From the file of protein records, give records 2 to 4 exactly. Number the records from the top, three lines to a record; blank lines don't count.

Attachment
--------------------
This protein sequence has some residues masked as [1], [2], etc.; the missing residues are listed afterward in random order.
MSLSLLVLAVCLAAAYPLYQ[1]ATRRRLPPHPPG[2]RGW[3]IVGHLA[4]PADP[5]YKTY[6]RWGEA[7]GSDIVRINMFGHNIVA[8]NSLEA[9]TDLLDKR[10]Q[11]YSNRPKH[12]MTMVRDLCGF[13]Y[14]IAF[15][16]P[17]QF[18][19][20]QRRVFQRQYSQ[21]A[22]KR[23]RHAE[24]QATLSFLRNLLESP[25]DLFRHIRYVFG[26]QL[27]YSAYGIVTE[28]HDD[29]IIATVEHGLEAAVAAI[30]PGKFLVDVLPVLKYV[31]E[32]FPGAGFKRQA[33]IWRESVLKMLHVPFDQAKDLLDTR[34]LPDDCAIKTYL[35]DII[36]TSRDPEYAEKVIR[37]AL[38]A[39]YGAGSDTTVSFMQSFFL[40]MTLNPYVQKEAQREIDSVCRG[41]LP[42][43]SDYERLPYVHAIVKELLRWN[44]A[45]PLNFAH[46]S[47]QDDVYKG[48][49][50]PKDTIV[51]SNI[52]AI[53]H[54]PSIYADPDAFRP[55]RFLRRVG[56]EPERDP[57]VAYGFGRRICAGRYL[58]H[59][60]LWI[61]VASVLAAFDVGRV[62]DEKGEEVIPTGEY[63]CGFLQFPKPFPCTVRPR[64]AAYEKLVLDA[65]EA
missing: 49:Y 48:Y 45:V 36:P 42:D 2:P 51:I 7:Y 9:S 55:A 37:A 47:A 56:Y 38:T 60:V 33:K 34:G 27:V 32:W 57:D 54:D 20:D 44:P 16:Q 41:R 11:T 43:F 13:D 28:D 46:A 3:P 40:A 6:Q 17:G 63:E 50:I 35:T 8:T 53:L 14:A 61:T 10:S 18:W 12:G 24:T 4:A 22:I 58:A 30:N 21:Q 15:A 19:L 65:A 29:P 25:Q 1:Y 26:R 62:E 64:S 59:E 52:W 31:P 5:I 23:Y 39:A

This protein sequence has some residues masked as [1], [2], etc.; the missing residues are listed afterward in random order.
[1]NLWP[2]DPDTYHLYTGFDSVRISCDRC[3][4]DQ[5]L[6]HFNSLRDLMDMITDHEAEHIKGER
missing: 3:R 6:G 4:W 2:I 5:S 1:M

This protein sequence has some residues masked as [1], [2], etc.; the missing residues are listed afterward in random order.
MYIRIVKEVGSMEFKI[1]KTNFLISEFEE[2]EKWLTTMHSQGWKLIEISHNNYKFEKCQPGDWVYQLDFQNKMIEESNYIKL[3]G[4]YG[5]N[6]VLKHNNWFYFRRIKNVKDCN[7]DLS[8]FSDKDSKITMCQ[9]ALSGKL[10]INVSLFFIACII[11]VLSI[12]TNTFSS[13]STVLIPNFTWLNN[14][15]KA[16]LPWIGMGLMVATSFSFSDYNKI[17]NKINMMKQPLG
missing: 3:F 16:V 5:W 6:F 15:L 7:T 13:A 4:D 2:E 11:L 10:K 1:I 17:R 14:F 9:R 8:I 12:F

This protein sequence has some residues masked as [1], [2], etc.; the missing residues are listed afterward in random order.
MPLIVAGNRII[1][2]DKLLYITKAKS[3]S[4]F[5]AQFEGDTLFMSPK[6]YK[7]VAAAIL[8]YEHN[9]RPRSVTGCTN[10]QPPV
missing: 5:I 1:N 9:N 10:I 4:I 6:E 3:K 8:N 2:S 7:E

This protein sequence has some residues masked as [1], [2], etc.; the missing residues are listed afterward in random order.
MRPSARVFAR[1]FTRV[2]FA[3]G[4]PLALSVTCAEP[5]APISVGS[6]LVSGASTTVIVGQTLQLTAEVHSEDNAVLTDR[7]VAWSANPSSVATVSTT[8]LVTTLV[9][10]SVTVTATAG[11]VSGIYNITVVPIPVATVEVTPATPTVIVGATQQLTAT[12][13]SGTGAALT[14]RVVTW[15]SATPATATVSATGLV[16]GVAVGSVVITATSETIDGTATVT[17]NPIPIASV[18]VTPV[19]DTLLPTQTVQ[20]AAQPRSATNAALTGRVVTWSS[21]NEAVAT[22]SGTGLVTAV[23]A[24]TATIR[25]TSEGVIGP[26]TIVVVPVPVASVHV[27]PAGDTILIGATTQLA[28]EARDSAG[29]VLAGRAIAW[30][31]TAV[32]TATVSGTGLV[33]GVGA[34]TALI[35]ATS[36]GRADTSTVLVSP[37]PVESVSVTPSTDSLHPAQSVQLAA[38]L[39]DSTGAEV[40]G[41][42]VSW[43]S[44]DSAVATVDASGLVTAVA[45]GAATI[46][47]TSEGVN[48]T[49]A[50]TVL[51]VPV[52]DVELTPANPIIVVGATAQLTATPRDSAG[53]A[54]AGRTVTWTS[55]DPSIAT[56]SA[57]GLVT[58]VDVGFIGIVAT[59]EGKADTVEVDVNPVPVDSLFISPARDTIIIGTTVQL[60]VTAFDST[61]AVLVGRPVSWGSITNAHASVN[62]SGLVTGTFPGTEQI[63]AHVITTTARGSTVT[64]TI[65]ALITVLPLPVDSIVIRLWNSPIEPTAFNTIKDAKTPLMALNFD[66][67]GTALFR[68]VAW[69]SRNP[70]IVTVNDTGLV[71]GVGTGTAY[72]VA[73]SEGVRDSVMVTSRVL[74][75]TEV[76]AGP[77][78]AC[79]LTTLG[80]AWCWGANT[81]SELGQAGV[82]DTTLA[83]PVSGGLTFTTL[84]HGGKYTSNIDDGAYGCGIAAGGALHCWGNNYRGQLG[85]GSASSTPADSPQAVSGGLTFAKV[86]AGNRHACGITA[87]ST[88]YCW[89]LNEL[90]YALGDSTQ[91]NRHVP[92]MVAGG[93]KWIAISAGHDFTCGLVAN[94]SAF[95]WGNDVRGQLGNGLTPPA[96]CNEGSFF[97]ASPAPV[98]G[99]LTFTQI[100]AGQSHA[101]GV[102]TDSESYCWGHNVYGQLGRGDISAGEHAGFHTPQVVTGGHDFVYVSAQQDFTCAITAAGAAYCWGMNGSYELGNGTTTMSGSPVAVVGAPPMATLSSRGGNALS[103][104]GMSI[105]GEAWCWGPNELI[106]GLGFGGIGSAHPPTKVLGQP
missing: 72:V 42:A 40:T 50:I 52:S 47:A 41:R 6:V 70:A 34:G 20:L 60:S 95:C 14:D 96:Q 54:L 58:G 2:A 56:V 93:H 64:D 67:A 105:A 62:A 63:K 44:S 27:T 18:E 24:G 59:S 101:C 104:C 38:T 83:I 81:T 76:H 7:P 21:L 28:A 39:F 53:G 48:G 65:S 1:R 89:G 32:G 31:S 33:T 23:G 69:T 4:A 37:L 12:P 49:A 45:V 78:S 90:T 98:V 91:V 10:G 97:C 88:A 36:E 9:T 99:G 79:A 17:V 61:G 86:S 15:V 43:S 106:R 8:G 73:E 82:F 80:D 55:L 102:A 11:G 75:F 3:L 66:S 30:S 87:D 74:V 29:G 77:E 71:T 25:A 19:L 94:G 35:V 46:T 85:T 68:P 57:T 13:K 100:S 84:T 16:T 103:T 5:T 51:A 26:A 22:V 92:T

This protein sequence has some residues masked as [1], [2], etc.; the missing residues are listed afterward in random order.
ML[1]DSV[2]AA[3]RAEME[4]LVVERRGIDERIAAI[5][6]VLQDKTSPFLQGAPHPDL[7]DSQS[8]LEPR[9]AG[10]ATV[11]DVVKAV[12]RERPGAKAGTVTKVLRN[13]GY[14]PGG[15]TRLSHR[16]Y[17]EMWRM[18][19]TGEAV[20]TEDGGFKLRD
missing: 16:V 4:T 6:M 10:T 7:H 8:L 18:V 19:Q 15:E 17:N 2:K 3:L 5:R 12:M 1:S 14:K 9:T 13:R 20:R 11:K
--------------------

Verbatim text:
This protein sequence has some residues masked as [1], [2], etc.; the missing residues are listed afterward in random order.
[1]NLWP[2]DPDTYHLYTGFDSVRISCDRC[3][4]DQ[5]L[6]HFNSLRDLMDMITDHEAEHIKGER
missing: 3:R 6:G 4:W 2:I 5:S 1:M

This protein sequence has some residues masked as [1], [2], etc.; the missing residues are listed afterward in random order.
MYIRIVKEVGSMEFKI[1]KTNFLISEFEE[2]EKWLTTMHSQGWKLIEISHNNYKFEKCQPGDWVYQLDFQNKMIEESNYIKL[3]G[4]YG[5]N[6]VLKHNNWFYFRRIKNVKDCN[7]DLS[8]FSDKDSKITMCQ[9]ALSGKL[10]INVSLFFIACII[11]VLSI[12]TNTFSS[13]STVLIPNFTWLNN[14][15]KA[16]LPWIGMGLMVATSFSFSDYNKI[17]NKINMMKQPLG
missing: 3:F 16:V 5:W 6:F 15:L 7:T 13:A 4:D 2:E 11:L 10:K 1:I 17:R 14:F 9:R 8:I 12:F

This protein sequence has some residues masked as [1], [2], etc.; the missing residues are listed afterward in random order.
MPLIVAGNRII[1][2]DKLLYITKAKS[3]S[4]F[5]AQFEGDTLFMSPK[6]YK[7]VAAAIL[8]YEHN[9]RPRSVTGCTN[10]QPPV
missing: 5:I 1:N 9:N 10:I 4:I 6:E 3:K 8:N 2:S 7:E